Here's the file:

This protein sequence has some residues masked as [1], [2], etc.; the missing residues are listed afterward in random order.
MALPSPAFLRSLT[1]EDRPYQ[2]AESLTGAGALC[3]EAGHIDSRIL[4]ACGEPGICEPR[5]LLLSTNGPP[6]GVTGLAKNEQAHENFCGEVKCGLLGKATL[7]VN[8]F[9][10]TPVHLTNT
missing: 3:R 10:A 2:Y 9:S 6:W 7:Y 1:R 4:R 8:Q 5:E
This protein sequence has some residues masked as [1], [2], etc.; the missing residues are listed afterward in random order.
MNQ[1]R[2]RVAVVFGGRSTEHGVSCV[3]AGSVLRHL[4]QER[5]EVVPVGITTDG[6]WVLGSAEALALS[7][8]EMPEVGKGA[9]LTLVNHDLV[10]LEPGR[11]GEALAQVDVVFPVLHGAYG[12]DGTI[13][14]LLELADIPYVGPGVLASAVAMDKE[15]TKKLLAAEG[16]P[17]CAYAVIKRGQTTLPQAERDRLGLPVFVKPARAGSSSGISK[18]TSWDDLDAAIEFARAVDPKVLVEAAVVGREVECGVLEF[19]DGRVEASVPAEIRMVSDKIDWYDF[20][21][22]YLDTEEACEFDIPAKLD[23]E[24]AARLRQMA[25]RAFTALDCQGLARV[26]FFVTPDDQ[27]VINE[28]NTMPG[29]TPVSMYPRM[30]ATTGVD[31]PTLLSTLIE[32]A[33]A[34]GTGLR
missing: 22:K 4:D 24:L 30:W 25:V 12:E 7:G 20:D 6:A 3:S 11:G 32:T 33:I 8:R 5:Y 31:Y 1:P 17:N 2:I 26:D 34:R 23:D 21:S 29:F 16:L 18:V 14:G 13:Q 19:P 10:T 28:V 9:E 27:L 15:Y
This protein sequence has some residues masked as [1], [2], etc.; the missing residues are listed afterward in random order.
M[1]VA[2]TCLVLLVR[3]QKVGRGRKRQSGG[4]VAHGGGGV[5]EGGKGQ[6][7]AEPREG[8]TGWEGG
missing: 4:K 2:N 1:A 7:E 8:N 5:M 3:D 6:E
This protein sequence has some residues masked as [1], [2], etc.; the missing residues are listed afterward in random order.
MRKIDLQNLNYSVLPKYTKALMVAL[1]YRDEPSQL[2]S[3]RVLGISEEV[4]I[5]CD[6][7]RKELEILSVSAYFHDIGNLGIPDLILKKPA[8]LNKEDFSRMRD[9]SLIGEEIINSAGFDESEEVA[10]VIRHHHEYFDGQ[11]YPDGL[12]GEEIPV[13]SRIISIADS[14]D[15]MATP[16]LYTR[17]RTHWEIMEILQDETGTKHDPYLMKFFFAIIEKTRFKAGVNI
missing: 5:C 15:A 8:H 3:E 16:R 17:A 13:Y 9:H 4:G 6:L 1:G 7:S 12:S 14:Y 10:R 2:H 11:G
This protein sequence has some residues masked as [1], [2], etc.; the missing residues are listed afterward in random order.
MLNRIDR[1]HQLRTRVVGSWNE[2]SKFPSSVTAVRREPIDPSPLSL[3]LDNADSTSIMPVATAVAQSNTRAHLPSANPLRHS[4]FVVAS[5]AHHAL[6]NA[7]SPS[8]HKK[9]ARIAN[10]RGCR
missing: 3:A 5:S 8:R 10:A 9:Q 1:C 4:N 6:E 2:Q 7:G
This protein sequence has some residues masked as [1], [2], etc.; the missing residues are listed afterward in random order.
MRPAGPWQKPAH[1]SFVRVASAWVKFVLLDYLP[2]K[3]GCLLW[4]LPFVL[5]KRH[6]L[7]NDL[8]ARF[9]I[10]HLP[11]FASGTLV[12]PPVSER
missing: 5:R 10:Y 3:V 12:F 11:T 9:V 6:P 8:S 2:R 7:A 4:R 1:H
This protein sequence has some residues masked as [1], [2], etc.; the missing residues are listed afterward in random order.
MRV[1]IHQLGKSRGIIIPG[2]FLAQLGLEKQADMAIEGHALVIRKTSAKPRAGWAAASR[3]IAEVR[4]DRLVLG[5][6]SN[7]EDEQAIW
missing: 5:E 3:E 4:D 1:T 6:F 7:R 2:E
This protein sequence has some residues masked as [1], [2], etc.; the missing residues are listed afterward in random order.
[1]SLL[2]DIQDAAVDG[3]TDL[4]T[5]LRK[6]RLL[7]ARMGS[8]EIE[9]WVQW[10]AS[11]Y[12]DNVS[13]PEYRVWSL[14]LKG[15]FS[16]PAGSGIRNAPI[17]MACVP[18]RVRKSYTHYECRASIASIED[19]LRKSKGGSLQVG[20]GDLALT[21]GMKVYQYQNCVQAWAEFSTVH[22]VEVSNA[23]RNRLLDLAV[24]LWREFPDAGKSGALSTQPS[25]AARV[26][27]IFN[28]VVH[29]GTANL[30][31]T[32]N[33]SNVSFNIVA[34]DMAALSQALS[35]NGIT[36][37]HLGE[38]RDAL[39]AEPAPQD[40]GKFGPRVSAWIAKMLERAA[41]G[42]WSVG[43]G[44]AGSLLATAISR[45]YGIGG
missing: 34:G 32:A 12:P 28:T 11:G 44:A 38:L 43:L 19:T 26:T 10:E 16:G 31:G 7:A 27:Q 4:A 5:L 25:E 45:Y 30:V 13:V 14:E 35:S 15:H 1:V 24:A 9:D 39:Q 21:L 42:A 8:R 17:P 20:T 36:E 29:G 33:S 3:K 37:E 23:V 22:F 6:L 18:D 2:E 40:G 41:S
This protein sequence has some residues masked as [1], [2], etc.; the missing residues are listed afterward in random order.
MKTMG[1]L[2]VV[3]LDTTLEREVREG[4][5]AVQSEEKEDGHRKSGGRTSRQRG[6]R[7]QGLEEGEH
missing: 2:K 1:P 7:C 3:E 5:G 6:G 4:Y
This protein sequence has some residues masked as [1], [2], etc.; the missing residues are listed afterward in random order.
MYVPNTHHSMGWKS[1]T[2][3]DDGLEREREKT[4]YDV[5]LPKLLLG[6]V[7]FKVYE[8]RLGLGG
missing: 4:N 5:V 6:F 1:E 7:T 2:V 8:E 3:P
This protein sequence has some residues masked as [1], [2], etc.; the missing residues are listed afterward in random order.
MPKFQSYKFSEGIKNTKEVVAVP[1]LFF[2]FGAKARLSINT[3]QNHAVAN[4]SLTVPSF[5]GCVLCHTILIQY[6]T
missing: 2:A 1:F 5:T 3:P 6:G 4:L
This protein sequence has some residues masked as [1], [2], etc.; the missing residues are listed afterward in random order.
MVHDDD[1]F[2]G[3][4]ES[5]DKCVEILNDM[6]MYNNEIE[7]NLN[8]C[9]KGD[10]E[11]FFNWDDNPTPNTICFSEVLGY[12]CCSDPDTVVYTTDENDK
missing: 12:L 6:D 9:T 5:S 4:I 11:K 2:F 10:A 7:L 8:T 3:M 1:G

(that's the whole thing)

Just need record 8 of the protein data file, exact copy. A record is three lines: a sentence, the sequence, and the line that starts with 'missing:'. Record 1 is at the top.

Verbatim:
This protein sequence has some residues masked as [1], [2], etc.; the missing residues are listed afterward in random order.
[1]SLL[2]DIQDAAVDG[3]TDL[4]T[5]LRK[6]RLL[7]ARMGS[8]EIE[9]WVQW[10]AS[11]Y[12]DNVS[13]PEYRVWSL[14]LKG[15]FS[16]PAGSGIRNAPI[17]MACVP[18]RVRKSYTHYECRASIASIED[19]LRKSKGGSLQVG[20]GDLALT[21]GMKVYQYQNCVQAWAEFSTVH[22]VEVSNA[23]RNRLLDLAV[24]LWREFPDAGKSGALSTQPS[25]AARV[26][27]IFN[28]VVH[29]GTANL[30][31]T[32]N[33]SNVSFNIVA[34]DMAALSQALS[35]NGIT[36][37]HLGE[38]RDAL[39]AEPAPQD[40]GKFGPRVSAWIAKMLERAA[41]G[42]WSVG[43]G[44]AGSLLATAISR[45]YGIGG
missing: 34:G 32:A 12:P 28:T 11:G 44:A 38:L 43:L 19:T 26:T 10:E 16:G 31:G 7:A 27:Q 4:A 5:L 25:E 45:Y 30:V 13:V 14:E 35:S 15:H 1:V 24:A 9:D 39:Q 21:L 42:A 8:R 17:P 20:T 36:E 29:G 33:S 3:K 37:E 23:V 22:F 6:L 18:D 2:E 40:G 41:S